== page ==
It’s one of the reasons that I think everyone says having co-founders from the start increases the chances of success. With co-founders, someone is always in the bubble. You can take turns leaving and coming back. When one person is having a hard day, riddled with doubt, the others lift them up and vice versa. (This is especially important when one founder is fundraising and is constantly being told all the ways the Future Will Not Work. Coming back to the bubble kept alive and well by the others makes it that much easier to go back out the next day and doing it all again, without letting any of the Doubt permeate the barriers).
Of course, this is all possible with an incredible early team as well. The point is to get to 2-3 people that believe and can cover all the work to be done.
Spend as much time as humanly possible living in the bubble, together.
The more time you spend inside, the more you start to grok out critical details. You see things that don’t make sense or walls you’re running into and you quickly problem solve together.
It’s a race against time to keep this Future alive and the more time you spend on it and the faster you iterate and problem solve, the faster and stronger it gets. (It’s also why the 12 weeks of YC are so impactful. Sure the network and the fundraising, but the 12 weeks are mostly about getting the luxury of living almost exclusively in the Future, together. No distractions or interruptions or Life. Not sustainable/desirable at that pace for longer, but undeniably transformational in those early days). Now a part of YC lore - I still remember hearing the story of the Airbnb founders and Brian Chesky sharing “I remember when we were at Y Combinator, we worked together, we ate food together, or even went to the gym together. We may as well have gotten jumpsuits, we didn’t go that far.” It sounds insane but the realities are that the early days take that sort of constant togetherness and intensity.
It’s why a shared workspace is critical (and ideally one that is all your own - eg not a couple co-working tables.) It’s both the fact that you can move faster, together, but also that a physical space allows your team to enter and stay in this future, immersively. Posters. Photos. Customer quotes. They are all important physical artifacts of your mission and ambition. The rituals you share - whether it’s taking your shoes off at the door or eating lunch together or making up custom slack emojis - they’re critical markers of the new works you’re building.
Even as I share this, I know that this isn’t available to everyone - cofounders or the ability to spend 18 hours a day, devoted to mission and obsession.
With Poppy, I already had 2 kids and countless time and financial obligations. I’ve had to rely more on building incredible early teams as vs starting off with co-founders.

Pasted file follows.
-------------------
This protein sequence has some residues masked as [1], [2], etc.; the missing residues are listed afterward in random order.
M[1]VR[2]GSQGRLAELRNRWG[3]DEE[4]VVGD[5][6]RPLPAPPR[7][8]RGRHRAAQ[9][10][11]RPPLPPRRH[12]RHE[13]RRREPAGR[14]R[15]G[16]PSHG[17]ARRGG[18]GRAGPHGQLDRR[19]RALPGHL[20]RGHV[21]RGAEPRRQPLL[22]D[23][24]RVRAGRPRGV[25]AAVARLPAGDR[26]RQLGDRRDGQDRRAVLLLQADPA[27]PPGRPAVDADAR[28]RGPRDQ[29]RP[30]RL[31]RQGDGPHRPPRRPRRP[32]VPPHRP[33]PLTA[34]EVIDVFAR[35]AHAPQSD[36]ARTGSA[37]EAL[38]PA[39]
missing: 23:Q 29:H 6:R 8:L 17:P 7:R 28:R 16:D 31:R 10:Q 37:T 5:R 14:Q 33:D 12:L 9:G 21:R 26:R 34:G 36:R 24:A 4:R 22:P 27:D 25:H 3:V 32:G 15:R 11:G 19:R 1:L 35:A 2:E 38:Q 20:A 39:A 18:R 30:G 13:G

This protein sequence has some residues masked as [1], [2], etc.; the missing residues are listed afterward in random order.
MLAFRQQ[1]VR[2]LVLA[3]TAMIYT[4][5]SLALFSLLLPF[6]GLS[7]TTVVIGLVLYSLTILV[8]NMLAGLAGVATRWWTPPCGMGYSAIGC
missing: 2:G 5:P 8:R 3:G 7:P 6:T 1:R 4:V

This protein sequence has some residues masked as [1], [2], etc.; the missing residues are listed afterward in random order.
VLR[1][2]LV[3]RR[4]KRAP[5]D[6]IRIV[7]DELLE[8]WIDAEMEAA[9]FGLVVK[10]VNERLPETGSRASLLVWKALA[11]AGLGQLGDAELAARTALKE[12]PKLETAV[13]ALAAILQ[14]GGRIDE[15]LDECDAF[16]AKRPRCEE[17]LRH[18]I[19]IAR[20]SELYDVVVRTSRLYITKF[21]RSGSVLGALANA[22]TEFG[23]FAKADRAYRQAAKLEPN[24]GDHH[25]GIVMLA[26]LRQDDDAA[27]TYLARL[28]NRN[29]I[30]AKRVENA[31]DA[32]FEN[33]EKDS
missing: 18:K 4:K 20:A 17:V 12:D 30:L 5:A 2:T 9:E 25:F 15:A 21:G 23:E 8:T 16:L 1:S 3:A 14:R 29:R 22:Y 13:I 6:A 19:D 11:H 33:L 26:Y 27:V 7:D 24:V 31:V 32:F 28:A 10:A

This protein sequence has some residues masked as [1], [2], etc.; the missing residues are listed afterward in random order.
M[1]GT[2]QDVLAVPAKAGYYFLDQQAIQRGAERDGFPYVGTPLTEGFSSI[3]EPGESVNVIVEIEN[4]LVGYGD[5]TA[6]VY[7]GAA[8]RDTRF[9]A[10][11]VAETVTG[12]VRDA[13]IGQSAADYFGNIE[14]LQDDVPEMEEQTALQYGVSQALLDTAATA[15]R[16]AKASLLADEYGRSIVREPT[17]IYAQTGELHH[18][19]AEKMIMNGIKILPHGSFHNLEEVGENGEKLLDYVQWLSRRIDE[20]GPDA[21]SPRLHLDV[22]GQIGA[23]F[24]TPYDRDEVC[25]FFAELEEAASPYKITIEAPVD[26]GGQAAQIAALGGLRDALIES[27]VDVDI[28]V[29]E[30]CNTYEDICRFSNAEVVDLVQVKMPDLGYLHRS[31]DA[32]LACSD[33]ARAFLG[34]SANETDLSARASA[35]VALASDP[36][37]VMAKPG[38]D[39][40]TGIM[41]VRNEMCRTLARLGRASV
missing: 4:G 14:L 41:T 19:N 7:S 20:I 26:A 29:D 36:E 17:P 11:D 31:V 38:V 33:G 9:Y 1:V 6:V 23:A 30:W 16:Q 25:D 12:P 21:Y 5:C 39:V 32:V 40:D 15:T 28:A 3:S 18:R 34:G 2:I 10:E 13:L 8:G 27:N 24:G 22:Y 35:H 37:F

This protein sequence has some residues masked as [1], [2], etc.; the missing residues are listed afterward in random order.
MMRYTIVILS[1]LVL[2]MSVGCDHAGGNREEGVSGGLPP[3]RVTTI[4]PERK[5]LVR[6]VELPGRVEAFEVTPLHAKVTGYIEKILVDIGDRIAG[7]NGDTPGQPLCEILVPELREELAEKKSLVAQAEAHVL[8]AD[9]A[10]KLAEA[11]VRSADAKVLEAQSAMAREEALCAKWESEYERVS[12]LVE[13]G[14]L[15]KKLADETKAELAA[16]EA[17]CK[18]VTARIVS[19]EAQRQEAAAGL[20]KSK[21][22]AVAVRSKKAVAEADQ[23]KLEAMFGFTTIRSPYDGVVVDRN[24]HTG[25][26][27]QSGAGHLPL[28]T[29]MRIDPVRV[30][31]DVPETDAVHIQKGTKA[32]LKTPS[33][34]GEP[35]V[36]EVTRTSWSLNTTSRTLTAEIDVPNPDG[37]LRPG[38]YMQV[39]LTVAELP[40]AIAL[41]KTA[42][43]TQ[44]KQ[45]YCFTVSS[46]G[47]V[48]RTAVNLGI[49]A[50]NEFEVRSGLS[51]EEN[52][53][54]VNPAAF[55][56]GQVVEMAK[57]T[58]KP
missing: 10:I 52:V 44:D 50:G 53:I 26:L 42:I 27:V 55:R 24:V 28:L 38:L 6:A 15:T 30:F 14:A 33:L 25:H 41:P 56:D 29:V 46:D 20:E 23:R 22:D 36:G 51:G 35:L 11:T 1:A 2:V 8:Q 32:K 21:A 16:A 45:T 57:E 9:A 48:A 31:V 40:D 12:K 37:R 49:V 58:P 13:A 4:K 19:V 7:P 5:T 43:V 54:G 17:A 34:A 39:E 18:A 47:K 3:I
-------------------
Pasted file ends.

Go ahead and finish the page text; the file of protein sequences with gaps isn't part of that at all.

And with Milo, I’ve had to build the company remotely from the earliest days because of a global pandemic.
I know all too well, that these ideals of co-founders and offices aren’t available to everyone and yet, we have big, impactful Futures to build. That just means we have to build Future Fields as quickly and as durably as possible.
It’s why, even when our girls were only 3 and 1 years old, I did the 12 weeks of YC for Poppy. Each week, flying down to Mountain View to work from an apartment with my co-founder and returning only for weekends. I’ll be the first to say I was completely non-existent as a partner and parent for those weeks. But because I invested in those 12 weeks so intensely, we emerged with a Future Field that could withstand a more sustainable pace.
For Milo, it’s been the single biggest difficulty of building during COVID. Trying to build and sustain this bubble without the benefit of a physical space and separation to rely on. Constant interruption that makes it hard to do any work, let along Building the Future work. Endlessly coming in and out of the bubble - housed in a tiny office off the kitchen, pulled out mid-thought, mid-vision constantly by kids, news, reality.
Even with a small early team of 5 incredible people it was hard to have us all constantly living in the same future. Iterating, taking in new info and incorporating it collectively. Instead it resembled more a game of telephone. And over time that just slows everything down. Makes the barrier more permeable. More tenuous. Harder to see clearly day in and day out.
So, what then, is one to do, if you don’t have cofounders or a physical space that everyone works from?
Well then, you have to overcompensate. Do everything you can to build and live in your Future Field for as many hours in the day as possible. Visual cues. Physical artifacts. Digital dashboards.
Do what you can to have the founding team spend as much time together in the earliest months as possible. In fact, I’d go so far as to say: really evaluate if it’s the right founding team if you can’t be spending at least 4 days a week together in long stretches of 10 hours a day in the first month. At least until you get to a clearer idea of what it is you’re making and how and you’ve built up a durable Future Field around each of you.
Create artifacts for the team - t-shirts, laptop stickers, bags. Whatever keeps that shared vision front and center. Make visual aids - posters, customer quotes, slack channels. Build a digital dashboard that everyone loads up with key metrics first thing, instead of the screen on the wall you might have had when walking into the office. Celebrate milestones. Instead of shared cake in an office for birthdays, DoorDash treats to enjoy together.
The bottom line is: your job is to live in the future and build what’s missing. And that is done by building a space for the Future to live in, 24/7.
Inventing the future is the most incredible job I could ever imagine. There is magic and purpose and hope.
But it’s also incredibly lonely. And gruelling. And slow.
So find your way to building a Future Distortion Field. One that lives and breathes via you and eventually grows to live on its own.
It’s the best way I know to do the incredibly disorienting work of building in the future while living in the present.
Thanks for reading 10,000 ways! Subscribe for free to receive new posts and support my work.